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May 28 2015
“ W pewnym momencie możesz spotkać kogoś, kto będzie dla Ciebie doskonały, w najmniejszych molekułach zaprojektowany by być Twoim największym skarbem i źródłem radości. Ta osoba może albo całkowicie Cię uszczęśliwić, albo totalnie zmiażdżyć ”— Radek Kolago
May 27 2015
Me, that is. In reference to a couple of essays that have gone live over the past 24 hours.
I haven’t had a lot contact with the good folks over at The Canadian Science Fiction Review— I don’t even know why they call themselves “Æ”, now that I think of it— but over the years I’ve got the sense that they like my stuff (well, a lot of it, at least— not even the strength of Æ’s fannishness was enough to get them to like βehemoth). Now they’ve posted “God and the Machines” by Aurora nominee Jonathan Crowe: a short essay on my short fiction, which among other things deals with the question of why everybody thinks I’m so damn grimdark when I’m actually quite cuddly. (Thank you, Jonathan. I was getting tired being the only one to point that out.) (Also, great title.)
Crowe posits something I hadn’t considered: that I don’t write the darkest stuff out there by any means, but it seems darker because I use Hard-SF as the delivery platform. I serve up crunchy science souffle, but I serve it with a messy “visceral” prose that “bleeds all over the page”. It’s a contrast effect, he seems to be saying; the darkness looks deeper in comparison to the chrome and circuitry that frames it. (Also, while those at the softer end of the spectrum tend to lay their nihilistic gothiness at the feet of Old Ones and Tentacle Breathers, I tend to lay it on the neurocircuitry of the human brain. My darkness is harder to escape, because— as the protagonist of “Cloudy with a Chance of Meatballs” once reminisced— “You can’t run away from your own feet”. Something to think about, anyway.
It’s a good read. You should check it out.
The other essay is not about me but by me, and it just went up today over at Aeon. It’s basically a distillation of ideas and thought experiments from various talks and short stories and blog posts I’ve made over the years, mixed in with some late-breaking developments in Brain-Machine Interface technology. It explores some of the ramifications of shared consciousness and multibrain networks. (Those who’ve read my recent exercise in tentacle porn won’t be surprised that those ramifications are a bit dark around the edges).
In contrast with my experience of “God and the Machines”, I wasn’t expecting to learn anything new from “The Bandwidth of a Soul”, because (obviously) I wrote the damn thing. Surprisingly, though, I did learn things. I learned that it’s not called “The Bandwidth of a Soul” any more. I’m not quite sure what it is called: the visible heading reads “Hive Consciousness” but the page itself (and all the twitter links feeding back to it) are titled “Do We Really Want To Fuse Our Minds Together?” (I guess this is just something that magazines do. A couple of years back I wrote an autobiographical bit about flesh-eating disease for The Daily; its title morphed from “The Least Unlucky Bastard” into “I Survived Flesh-Eating Bacteria: One Man’s Near-Death Experience With The Disease Of Your Nightmares”.)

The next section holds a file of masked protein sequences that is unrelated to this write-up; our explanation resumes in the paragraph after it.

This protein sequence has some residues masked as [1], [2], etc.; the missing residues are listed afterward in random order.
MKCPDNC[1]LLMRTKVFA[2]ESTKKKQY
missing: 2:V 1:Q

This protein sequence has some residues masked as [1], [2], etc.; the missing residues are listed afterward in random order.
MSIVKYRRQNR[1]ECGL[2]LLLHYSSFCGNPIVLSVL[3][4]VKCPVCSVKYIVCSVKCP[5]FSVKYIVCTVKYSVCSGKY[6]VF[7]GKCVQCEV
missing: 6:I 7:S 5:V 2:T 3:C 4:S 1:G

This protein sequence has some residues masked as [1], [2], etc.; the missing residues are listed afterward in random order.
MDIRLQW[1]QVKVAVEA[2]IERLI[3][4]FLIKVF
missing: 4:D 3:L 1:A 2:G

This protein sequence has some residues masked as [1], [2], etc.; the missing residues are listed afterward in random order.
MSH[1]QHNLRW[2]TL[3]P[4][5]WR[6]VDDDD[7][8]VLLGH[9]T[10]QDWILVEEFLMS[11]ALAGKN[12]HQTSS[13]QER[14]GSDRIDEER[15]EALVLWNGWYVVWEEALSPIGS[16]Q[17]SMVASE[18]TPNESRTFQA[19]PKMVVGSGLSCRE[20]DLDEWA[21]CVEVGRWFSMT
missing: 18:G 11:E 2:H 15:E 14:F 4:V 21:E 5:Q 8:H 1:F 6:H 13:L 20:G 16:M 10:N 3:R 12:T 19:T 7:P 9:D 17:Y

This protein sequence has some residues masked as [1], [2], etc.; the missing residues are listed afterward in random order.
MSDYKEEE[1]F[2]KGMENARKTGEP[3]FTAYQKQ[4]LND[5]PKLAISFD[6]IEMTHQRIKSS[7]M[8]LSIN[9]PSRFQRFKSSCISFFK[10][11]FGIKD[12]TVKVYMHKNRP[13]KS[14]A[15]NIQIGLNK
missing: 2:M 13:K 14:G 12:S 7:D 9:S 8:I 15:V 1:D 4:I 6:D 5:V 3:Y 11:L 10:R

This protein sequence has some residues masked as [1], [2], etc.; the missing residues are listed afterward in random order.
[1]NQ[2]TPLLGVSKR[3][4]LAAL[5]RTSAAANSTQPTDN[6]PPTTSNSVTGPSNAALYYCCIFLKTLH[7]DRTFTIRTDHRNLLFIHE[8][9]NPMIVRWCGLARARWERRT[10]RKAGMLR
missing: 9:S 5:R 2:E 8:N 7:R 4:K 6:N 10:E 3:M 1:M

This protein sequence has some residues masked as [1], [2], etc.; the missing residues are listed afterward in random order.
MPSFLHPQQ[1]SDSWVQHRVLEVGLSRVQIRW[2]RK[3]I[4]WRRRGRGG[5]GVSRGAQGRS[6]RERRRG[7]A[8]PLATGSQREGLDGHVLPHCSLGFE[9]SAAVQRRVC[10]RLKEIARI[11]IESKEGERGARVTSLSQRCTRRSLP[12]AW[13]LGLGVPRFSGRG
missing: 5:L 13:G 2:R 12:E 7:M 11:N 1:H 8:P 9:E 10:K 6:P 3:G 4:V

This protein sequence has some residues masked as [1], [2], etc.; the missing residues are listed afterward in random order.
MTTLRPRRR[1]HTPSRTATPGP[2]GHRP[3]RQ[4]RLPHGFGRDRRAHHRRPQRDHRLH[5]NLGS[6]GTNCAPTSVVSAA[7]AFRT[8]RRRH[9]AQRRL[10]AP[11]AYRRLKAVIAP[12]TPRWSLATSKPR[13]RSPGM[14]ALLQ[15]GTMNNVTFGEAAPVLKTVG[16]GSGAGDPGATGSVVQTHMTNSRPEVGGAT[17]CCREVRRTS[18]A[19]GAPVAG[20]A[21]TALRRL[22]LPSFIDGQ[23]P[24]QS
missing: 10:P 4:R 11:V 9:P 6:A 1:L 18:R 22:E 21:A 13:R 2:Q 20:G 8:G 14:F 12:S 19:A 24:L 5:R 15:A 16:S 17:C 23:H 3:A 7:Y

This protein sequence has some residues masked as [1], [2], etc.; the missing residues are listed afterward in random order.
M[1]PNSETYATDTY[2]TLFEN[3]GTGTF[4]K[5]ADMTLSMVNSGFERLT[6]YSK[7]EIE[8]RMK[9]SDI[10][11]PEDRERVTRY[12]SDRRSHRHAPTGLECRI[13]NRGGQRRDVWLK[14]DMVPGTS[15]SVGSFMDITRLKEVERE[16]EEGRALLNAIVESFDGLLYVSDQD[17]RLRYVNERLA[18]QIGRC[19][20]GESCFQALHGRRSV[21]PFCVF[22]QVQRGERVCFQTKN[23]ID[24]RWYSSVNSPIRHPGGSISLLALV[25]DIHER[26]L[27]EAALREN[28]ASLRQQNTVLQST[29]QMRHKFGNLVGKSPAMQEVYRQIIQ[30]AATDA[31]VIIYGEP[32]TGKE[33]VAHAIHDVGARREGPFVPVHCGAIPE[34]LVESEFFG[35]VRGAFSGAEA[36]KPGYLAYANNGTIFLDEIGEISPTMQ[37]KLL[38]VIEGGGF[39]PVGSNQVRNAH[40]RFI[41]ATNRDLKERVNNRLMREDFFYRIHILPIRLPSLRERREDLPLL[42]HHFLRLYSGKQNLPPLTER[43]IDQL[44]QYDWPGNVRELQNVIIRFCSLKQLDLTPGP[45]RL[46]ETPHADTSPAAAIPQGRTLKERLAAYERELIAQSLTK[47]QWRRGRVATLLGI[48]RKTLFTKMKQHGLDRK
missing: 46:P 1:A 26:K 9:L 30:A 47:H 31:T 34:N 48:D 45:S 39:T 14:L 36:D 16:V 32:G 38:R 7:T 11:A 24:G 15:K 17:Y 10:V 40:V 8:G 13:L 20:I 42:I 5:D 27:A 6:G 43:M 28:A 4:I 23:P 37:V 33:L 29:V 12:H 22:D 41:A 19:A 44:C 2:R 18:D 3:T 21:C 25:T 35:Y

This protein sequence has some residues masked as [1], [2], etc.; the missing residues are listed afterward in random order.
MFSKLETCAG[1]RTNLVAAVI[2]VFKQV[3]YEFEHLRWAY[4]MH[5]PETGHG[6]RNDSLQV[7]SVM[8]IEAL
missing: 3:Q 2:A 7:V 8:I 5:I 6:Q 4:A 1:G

I also learned that the staff of Aeon might feel the need to tip-toe around references to public figures— at the expense of what was, IMHO, one of the better lines in the piece. You will find it at the end of the following paragraph:
I’m not sure how seriously to take [the Cambridge Declaration]. Not that I find the claim implausible – I’ve always believed that we humans tend to underestimate the cognitive complexity of other creatures – but it’s not as though the declaration announced the results of some ground-breaking new experiment to settle the issue once and for all. Rather, its signatories basically sat down over beers and took a show of hands on whether to publicly admit bonobos to the Sapients Club. (Something else that seems a bit iffy is all the fuss raised over the signing of the declaration ‘in the presence of Stephen Hawking’, even though he is neither a neuroscientist nor a signatory. You almost get the sense of a card table hastily erected next to Hawking’s wheelchair, in the hopes that some of his credibility might rub off before he has a chance to roll away.)
You will not find it over at Aeon, though; that last sentence disappeared from the final draft. Obviously the Card Table Lobby has no sense of humor.
I’d also like to give a shout-out here to neuroscientist Erik Hoel, out of Giulio Tononi’s lab at the University of Wisconsin-Madison. It was his back-of-the envelope calculations that generated the bandwidth comparison between smart phones and corpus callosums. I credited the man in-text but that line also seems to have been cut.
Other than that, though— and allowing for the Aeon’s editorial preferences (they like commas; they don’t like hypertext links)— it’s pretty much all there. They even left my Morse-code-orgasm joke intact.
So check that out, too. You’ll get all the neuroscientific speculation I ever put in any of my stories, without having to wade through all that noodly fiction stuff.
WHY DON'T YOU COME HANG OUT INSIDE MY HOUSE. WE CAN COOK BREAD AND CHAT ABOUT OUR INTERNAL SKELETONS.
May 26 2015
“ A gdyby
ktoś inny przy mnie dzisiaj był
i wypełniał mi dni? ”
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